How easy is it...
The JDK and JRE packages on the FreeBSD Foundation require the following to install and run correctly:
inputproto-126.96.36.199, javavmwrapper-2.3, kbproto-1.0.3, libICE-1.0.4,1, libSM-1.0.3,1, libX11-1.1.3,1, libXau-1.0.3_2, libXdmcp-1.0.2, libXext-1.0.3,1, libXi-1.1.3,1, libXp-1.0.0,1, libXt-1.0.5, libXtst-1.0.3, pkg-config-0.22, printproto-1.0.3, recordproto-1.13.2, xextproto-7.0.2, xproto-7.0.10_1, xtrans-1.0.4
If you run a Desktop based system with Xorg installed most of these are probably already there, on my laptop which has KDE 3.5.7 for the GUI all I had to do was install one package first:
pkg_add -r javavmwrapper
If you don't have a required package it will tell you what you need to install when you try to pkg_add Java. Most probably can be pkg_add -r'd unless you want to the ports.
I then went over to the FreeBSD Foundation website to download Java
If you only want to run Java programs, you will need the JRE (Java Runetime Environment) but if you wish to develop Java programs you'll require the JDK (Java Development Kit).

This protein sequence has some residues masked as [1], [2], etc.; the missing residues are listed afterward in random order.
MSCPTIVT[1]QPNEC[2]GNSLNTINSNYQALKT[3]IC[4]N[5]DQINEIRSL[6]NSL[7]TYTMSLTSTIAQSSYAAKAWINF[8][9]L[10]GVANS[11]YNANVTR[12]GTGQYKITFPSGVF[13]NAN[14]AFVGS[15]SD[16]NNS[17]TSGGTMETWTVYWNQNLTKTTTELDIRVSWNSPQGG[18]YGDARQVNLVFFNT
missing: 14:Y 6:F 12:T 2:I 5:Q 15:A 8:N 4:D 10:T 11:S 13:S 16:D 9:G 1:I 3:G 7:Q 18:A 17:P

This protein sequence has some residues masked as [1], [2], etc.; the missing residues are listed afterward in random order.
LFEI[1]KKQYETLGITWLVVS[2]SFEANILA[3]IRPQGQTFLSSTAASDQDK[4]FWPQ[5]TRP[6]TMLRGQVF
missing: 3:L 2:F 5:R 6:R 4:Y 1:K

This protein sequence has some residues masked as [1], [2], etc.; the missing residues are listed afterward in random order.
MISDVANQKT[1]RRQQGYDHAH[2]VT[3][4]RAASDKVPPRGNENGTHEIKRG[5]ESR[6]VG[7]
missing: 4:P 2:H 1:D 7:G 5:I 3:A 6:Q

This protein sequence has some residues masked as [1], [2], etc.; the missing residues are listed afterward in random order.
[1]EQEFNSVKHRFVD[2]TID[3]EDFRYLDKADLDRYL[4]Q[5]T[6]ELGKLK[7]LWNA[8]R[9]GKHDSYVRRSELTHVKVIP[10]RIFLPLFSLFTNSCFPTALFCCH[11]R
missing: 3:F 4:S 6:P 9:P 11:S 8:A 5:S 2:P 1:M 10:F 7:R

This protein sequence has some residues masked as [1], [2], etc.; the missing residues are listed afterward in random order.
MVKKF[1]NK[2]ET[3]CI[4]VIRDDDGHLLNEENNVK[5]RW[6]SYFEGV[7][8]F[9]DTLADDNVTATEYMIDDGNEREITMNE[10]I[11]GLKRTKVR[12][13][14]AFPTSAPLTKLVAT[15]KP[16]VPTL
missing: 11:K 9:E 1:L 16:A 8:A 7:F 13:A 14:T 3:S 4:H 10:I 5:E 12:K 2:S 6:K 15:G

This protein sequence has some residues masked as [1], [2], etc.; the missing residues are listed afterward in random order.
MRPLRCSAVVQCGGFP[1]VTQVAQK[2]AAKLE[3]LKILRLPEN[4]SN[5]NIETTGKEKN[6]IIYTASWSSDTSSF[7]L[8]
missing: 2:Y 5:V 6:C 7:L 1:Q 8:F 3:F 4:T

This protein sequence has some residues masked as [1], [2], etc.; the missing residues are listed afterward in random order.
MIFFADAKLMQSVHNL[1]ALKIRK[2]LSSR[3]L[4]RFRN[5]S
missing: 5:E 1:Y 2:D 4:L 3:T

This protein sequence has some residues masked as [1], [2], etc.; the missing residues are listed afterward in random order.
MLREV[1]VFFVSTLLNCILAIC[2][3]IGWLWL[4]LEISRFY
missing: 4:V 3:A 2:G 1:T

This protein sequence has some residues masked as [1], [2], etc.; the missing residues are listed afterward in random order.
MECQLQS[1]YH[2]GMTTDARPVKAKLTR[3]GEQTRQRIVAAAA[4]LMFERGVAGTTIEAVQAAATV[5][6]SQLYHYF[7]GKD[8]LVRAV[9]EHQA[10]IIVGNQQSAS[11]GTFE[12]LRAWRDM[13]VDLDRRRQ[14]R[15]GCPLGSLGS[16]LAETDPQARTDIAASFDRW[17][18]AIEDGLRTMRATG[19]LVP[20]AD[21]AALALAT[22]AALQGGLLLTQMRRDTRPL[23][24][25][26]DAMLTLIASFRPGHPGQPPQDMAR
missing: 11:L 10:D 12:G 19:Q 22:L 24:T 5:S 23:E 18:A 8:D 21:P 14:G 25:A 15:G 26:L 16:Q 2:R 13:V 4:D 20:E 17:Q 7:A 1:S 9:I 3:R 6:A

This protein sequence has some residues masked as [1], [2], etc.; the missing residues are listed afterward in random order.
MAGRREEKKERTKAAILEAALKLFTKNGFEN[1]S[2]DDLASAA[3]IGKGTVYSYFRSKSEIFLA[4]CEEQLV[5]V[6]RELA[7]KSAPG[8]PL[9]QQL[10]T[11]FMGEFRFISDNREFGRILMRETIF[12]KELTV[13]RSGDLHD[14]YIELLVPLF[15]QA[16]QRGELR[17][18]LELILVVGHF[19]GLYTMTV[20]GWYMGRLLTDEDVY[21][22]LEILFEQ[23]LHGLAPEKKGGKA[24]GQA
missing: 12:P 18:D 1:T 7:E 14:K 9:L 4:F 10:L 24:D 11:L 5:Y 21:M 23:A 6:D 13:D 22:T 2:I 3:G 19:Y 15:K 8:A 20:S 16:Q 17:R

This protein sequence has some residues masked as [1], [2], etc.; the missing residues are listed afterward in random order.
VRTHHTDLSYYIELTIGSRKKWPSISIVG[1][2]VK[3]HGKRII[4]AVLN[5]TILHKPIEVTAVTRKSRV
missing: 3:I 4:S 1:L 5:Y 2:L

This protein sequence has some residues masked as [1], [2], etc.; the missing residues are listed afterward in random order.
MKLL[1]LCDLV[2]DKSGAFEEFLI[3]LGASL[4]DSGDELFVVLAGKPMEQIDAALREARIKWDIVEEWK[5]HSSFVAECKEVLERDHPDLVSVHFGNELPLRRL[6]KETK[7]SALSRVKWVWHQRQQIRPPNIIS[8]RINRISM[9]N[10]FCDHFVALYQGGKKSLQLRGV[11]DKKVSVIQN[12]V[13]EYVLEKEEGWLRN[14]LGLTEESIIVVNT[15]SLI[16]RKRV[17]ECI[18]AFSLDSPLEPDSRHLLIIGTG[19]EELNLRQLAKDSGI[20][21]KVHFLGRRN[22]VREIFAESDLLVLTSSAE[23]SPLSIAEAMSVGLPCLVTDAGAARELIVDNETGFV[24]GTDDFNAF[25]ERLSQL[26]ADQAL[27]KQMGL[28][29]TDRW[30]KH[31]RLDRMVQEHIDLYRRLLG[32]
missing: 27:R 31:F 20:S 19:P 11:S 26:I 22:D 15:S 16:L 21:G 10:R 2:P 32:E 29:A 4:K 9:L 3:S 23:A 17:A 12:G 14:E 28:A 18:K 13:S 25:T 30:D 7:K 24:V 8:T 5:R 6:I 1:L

The packages currently are for FreeBSD 5.5/i386 and FreeBSD 6.1/i386 and amd64. Just download the one that matches your FreeBSD major branch and CPU Architecture. I fetched both JRE and JDK for FreeBSD 6.1/i386 which is about a 70MB download combined, my Laptop runs PC-BSD v1.4 so the underlaying system is FreeBSD 6.2-Stable, no problems so far.
You need to accept the license agreement to download and when you pkg_add, just scroll to the bottom and type 'yes' and press enter, you can probably use the shift+g command to jump to the bottom of the license.
I think because of the terms that the JRE/JDK were licensed for distro we've got to live with the manual download. Once you've got your packages downloaded, just do a :
of course replacing ./ with the path (if necessary) and the filename with the proper one. Tip: If you don't want to typo it, use tab completion in your shell. I usually just download things to /tmp and cd over to it. You also need to be root in order to run pkg_add with any possibility of success. Depending on ones shell a 'rehash' command might also be needed before the programs can be found in the command prompt.
which tells me that java and javac are working, and it passed the test of compiling a small test program and running it.